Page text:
“The exploits of a reputed ghost have kept several streets of Liverpool in an uproar this week. Lurid stories of the doings of the notorious Spring Heeled Jack who some years ago frightened half the women and children of the city were recalled by present scenes. Pieces of brick, old bottles and other missiles came hurtling down the chimneys of the haunted house. Where they came from baffled the vigilance of watchers. The annoyance was so persistent and the terror among the neighbours so great that the residents of the house left hurriedly and the place was closed.”

This was obviously at odds with other reports of a character jumping from roof to roof and eluding all capture.  In fact, the “Liverpool Jack” was indeed captured.  Sixty years after the event, a Mrs Pierpoint, who had been a girl in Everton at the time told of the true events of the time.  The character had in fact been a mentally disturbed individual who would climb onto the roofs of houses and would then throw bricks and slates down on the streets below and down chimneys.  Mrs Pierpoint stated “(he) was a local man slightly off balance mentally… He had a form of religious mania and he would climb on to rooftops of houses crying out: “My wife is the Devil!’ They usually fetched police or a fire-engine ladder to get him down. As the police closed in on him, he would leap from one house roof to the next. That’s what gave rise to the “Spring-Heeled Jack” rumours.”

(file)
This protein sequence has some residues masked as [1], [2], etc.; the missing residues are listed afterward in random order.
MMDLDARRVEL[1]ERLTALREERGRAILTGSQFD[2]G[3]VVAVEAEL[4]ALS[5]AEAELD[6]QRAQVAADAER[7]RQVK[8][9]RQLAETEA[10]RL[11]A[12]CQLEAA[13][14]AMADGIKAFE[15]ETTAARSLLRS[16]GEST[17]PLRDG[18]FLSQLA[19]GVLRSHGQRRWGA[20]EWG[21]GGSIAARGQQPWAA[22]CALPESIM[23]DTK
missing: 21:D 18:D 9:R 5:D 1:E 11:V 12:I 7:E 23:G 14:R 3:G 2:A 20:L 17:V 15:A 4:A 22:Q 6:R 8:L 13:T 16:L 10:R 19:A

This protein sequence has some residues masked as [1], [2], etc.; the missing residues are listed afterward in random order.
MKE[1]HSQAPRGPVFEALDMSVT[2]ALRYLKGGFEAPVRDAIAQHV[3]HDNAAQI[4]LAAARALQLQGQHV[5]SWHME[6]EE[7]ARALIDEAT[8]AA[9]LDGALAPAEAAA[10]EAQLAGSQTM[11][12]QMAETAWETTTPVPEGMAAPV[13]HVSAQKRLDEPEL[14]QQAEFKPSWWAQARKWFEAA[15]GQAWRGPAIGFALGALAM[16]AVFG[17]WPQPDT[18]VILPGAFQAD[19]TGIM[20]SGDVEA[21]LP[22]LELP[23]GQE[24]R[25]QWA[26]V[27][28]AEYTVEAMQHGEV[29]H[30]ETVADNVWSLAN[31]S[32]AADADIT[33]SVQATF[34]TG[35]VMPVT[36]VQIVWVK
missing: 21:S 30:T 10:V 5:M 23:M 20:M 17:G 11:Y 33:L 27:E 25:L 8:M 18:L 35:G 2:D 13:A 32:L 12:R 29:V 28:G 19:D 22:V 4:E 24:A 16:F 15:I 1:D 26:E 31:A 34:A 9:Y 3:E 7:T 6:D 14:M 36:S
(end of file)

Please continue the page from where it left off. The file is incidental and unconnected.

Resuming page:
Given the timescale, it is more than likely that there were several assailants, the first of these perhaps being Thomas Millbank, and others perhaps copying him.  Alternatively there may have been people who caught up with the myth, thought it funny to emulate Spring-heeled Jack.  Or perhaps it was just a string of unconnected assaults, sightings of unusual people, and supposed sightings which became carried along on the legend.  Whatever the truth, there was in all likelihood no Spring-heeled Jack, but the legend grew out of fear and mass hysteria, and ended with one pitiful mentally ill individual who was obviously a danger to both himself and others.